Airbus GNSS Engineers Win Top ESNC 2014 Prize

Airbus GNSS Engineers Win Top ESNC 2014 Prize

The European Satellite Navigation Competition (ESNC) has gone Big Time.

Unlike past years, when product designers and engineers from small- and medium-sized enterprises (SME) have walked away with the top prize, this year’s overall winner was Airbus Defence & Space (Airbus DS GmbH), a division of the Airbus Group (formerly EADS). Headquartered in France and generating annual revenues of €14 billion, Airbus DS was established last year by the merger of the parent company’s Airbus Military, Astrium, and Cassidian units.

The European Satellite Navigation Competition (ESNC) has gone Big Time.

Unlike past years, when product designers and engineers from small- and medium-sized enterprises (SME) have walked away with the top prize, this year’s overall winner was Airbus Defence & Space (Airbus DS GmbH), a division of the Airbus Group (formerly EADS). Headquartered in France and generating annual revenues of €14 billion, Airbus DS was established last year by the merger of the parent company’s Airbus Military, Astrium, and Cassidian units.

Plenty of entrepreneurs and small firms appeared among the special and regional prizes, however.

In receiving the top prize, Airbus DS engineers Wolfgang Kogler and Jan Wendel were cited for their development of a low-cost Galileo Public Regulated Service (PRS) receiver. According to ESNC judges, the core innovation involves the development of a special network architecture that combines the receiver with an assistance server, thus enabling military forces and public safety organizations such as police departments, fire brigades, and emergency medical services, to make use of the encrypted PRS signal.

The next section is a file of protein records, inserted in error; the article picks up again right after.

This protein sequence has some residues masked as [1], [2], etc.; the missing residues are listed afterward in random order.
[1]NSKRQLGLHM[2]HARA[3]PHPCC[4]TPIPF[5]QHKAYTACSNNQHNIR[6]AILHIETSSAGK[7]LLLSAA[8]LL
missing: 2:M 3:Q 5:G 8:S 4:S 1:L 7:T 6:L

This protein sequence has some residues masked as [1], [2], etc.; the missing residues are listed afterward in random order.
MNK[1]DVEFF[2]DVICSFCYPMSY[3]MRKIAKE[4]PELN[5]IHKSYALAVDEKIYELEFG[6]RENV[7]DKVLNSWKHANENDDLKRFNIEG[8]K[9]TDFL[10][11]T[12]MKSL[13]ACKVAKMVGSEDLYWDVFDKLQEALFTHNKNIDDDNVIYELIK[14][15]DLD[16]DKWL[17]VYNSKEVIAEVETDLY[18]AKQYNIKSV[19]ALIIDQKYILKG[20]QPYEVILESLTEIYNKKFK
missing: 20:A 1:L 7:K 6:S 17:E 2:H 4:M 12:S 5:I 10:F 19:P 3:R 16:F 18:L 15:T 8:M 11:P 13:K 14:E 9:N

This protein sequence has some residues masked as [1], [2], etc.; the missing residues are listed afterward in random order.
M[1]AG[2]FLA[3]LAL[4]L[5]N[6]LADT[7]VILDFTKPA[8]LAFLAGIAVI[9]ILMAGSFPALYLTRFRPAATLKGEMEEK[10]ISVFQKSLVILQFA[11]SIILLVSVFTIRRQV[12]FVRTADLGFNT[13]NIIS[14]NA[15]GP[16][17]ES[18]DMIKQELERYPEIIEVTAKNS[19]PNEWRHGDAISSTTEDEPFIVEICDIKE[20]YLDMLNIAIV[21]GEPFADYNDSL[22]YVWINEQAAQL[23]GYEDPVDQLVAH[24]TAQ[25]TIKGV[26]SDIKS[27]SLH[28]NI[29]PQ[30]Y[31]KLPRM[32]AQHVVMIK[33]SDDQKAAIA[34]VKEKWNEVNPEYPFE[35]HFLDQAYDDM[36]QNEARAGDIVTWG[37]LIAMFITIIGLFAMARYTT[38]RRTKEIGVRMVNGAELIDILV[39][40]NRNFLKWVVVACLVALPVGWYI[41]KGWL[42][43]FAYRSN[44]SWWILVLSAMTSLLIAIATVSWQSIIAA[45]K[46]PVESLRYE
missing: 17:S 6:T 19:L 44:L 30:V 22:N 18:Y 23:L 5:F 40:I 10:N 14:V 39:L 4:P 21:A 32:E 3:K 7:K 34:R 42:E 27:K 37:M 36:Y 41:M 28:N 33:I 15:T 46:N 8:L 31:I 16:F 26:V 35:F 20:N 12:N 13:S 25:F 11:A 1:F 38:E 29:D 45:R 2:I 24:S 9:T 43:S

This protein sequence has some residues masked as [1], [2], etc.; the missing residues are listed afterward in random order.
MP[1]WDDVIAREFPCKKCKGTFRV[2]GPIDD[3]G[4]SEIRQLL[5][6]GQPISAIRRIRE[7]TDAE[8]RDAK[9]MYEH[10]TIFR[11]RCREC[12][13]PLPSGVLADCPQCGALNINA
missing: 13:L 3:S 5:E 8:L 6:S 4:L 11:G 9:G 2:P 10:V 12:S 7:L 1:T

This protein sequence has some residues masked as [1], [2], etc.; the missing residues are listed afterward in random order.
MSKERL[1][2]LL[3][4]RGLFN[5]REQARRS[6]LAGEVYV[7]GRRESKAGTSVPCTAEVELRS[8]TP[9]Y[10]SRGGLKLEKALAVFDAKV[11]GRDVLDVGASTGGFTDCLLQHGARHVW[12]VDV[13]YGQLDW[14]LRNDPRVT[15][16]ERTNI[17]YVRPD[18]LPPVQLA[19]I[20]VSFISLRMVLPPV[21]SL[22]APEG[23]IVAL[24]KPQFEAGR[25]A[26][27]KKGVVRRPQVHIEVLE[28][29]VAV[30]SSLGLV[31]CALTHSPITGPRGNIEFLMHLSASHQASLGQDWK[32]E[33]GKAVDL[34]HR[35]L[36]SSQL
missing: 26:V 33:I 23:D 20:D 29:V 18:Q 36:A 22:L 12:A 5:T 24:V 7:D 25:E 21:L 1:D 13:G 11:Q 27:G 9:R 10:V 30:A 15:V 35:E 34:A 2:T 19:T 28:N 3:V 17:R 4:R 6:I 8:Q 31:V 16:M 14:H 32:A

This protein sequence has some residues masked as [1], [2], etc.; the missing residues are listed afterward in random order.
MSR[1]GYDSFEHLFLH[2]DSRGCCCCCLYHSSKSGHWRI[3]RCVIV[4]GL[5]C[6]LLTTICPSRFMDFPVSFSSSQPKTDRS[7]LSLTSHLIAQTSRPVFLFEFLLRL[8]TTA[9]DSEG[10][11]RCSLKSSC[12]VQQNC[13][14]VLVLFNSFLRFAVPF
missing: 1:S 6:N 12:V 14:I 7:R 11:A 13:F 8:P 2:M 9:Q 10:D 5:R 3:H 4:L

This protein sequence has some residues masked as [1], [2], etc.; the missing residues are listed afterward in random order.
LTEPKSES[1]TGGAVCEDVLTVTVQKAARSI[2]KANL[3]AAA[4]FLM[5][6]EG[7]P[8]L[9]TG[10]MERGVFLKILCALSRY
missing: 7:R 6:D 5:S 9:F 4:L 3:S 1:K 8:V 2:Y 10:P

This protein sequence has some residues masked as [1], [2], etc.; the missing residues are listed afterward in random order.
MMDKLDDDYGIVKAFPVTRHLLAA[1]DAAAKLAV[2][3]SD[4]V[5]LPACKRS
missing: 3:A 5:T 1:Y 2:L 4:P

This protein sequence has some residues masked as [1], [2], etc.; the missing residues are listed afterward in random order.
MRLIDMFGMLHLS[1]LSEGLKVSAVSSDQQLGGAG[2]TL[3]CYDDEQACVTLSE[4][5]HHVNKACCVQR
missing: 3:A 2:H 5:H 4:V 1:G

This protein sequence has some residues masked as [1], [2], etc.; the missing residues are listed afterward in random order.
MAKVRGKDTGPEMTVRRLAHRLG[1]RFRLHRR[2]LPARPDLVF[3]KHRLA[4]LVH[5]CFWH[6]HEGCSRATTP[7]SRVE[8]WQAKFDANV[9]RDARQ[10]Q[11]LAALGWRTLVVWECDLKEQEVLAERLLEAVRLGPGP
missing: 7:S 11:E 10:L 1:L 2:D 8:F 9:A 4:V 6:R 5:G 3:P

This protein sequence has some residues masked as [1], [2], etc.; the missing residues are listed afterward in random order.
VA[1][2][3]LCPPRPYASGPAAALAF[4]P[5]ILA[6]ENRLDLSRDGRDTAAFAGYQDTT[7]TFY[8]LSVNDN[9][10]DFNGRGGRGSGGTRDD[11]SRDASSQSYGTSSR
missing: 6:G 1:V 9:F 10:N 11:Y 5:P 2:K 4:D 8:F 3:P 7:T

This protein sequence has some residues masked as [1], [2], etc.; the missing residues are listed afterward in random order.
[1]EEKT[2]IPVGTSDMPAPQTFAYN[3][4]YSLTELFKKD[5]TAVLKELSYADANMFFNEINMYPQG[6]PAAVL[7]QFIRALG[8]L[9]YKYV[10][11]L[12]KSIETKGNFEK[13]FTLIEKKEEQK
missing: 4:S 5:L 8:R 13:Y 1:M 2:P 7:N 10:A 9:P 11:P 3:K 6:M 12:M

The concept accounts for all the required security aspects and significantly reduces costs and the complexity of user receivers, thus facilitating broader use of PRS in the realm of public security, according to the ESNC announcement.

In addition to the €20,000 grand prize and an incubation package sponsored by the Bavarian Ministry of Economic Affairs at Anwendungszentrum GmbH Oberpfaffenhofen (AZO) valued at €25,000, the Airbus DS entry took home Bavaria’s regional prize (including €10,000 in cash), and the ESNC’s special PRS prize (€5,000 cash), which was awarded by Germany’s Federal Ministry of Transport and Digital Infrastructure (BMVI) and Federal Ministry for Economic Affairs and Energy (BMWi).

EADS Astrium has a long history with the Galileo program, among other ventures having served as the primary partner in the consortium that built the Galileo in-orbit validation (IOV) satellites that comprise part of the European GNSS constellation.

Over the past decade, the ESNC has highlighted numerous new applications in the field of satellite navigation. The 2014 edition was shaped in particular by the anticipated launch of the first Galileo services — delayed most recently by an errant launch of the first full operational capability satellites in August. More than 40 percent of the 434 submissions received from more than 40 countries proposed to employ Galileo/EGNOS in their products and services.

“Thanks to our international network, we’re in an excellent position to take advantage of Galileo’s operational launch," affirmed Thorsten Rudolph, managing director of Anwendungszentrum GmbH Oberpfaffenhofen, which initiated and continues to organise the ESNC.